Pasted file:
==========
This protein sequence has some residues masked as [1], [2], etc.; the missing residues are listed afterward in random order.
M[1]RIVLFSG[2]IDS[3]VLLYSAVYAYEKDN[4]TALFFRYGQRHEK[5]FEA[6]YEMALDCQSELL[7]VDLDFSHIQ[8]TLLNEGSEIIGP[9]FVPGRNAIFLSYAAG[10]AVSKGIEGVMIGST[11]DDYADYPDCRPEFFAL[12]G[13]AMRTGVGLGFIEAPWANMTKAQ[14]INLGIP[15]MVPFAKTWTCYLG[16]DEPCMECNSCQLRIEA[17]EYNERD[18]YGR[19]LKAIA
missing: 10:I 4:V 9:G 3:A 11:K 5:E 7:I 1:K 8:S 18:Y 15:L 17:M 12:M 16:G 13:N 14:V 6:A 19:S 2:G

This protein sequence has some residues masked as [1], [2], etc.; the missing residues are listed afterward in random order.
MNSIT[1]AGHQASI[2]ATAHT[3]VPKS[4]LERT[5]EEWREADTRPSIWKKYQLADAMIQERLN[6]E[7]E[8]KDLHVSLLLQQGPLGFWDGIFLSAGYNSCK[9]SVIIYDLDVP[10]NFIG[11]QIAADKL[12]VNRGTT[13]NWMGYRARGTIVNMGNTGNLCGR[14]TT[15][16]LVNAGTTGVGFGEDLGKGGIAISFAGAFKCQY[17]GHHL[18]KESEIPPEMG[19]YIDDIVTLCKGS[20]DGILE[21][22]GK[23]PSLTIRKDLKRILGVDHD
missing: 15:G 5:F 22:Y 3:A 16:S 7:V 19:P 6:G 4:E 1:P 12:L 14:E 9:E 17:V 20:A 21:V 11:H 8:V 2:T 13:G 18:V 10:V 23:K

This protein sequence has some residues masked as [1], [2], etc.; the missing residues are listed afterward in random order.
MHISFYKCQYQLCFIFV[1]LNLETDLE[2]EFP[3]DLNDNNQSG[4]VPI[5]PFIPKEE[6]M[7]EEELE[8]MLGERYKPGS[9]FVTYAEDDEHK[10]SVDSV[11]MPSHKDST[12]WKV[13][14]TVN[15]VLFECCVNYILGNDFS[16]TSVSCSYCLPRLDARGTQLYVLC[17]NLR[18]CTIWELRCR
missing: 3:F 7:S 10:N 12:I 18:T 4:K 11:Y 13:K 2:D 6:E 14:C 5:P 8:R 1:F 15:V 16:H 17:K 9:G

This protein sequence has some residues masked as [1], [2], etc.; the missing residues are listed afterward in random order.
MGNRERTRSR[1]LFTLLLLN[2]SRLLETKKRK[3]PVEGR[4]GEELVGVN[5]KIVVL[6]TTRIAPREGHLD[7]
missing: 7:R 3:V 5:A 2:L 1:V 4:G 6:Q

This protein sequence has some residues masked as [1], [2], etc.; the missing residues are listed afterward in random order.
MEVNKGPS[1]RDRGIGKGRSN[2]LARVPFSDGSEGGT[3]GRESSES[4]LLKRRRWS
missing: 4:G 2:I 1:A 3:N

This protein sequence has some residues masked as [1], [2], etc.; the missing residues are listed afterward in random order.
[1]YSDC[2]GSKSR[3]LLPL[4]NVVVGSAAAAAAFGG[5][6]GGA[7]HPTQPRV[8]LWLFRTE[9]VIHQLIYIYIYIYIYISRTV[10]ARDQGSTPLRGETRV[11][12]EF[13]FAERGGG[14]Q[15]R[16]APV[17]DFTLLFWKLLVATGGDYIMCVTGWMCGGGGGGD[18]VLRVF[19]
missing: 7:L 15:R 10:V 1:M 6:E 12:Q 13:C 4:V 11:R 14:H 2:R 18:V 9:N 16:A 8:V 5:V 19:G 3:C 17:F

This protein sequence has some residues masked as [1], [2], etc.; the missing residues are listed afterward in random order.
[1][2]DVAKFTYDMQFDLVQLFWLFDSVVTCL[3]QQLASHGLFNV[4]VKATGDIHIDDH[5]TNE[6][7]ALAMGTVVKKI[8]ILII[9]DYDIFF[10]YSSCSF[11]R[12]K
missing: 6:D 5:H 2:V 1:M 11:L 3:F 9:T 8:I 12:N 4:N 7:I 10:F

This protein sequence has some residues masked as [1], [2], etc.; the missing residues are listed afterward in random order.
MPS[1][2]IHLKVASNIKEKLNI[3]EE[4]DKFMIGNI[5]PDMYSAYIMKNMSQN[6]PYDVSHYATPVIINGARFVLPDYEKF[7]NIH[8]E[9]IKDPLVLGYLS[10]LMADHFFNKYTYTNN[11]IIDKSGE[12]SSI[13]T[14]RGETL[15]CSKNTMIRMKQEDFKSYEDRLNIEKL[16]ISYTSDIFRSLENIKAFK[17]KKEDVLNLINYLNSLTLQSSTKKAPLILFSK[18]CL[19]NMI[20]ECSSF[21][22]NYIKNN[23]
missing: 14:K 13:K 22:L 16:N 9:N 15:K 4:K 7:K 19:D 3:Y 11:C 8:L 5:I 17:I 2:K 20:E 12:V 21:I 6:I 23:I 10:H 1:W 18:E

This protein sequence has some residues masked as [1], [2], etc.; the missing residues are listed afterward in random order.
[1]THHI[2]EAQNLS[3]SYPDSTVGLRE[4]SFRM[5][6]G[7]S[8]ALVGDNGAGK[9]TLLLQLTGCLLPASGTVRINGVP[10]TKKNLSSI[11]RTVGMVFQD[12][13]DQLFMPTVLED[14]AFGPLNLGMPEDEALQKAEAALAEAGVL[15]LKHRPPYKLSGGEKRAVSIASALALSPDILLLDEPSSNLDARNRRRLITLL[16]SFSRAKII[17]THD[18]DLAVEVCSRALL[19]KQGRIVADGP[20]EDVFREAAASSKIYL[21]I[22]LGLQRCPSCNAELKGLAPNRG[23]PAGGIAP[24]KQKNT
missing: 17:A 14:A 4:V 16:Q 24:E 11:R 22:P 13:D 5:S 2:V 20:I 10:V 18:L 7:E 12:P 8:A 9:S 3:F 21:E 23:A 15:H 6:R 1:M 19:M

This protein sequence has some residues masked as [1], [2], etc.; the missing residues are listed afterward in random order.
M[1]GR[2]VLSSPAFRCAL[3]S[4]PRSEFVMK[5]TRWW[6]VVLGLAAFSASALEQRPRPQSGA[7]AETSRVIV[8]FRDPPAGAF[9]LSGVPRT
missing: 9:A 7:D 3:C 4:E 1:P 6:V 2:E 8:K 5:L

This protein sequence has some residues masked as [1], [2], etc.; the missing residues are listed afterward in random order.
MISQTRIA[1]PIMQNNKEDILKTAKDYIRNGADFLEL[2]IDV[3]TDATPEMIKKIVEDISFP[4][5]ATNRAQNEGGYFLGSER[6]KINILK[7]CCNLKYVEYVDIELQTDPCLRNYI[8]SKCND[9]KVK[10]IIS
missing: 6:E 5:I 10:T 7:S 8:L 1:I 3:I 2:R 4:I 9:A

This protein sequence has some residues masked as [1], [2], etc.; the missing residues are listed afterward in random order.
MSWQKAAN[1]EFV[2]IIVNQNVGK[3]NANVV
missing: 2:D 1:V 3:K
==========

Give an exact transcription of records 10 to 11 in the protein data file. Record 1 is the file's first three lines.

This protein sequence has some residues masked as [1], [2], etc.; the missing residues are listed afterward in random order.
M[1]GR[2]VLSSPAFRCAL[3]S[4]PRSEFVMK[5]TRWW[6]VVLGLAAFSASALEQRPRPQSGA[7]AETSRVIV[8]FRDPPAGAF[9]LSGVPRT
missing: 9:A 7:D 3:C 4:E 1:P 6:V 2:E 8:K 5:L

This protein sequence has some residues masked as [1], [2], etc.; the missing residues are listed afterward in random order.
MISQTRIA[1]PIMQNNKEDILKTAKDYIRNGADFLEL[2]IDV[3]TDATPEMIKKIVEDISFP[4][5]ATNRAQNEGGYFLGSER[6]KINILK[7]CCNLKYVEYVDIELQTDPCLRNYI[8]SKCND[9]KVK[10]IIS
missing: 6:E 5:I 10:T 7:S 8:L 1:I 3:I 2:R 4:I 9:A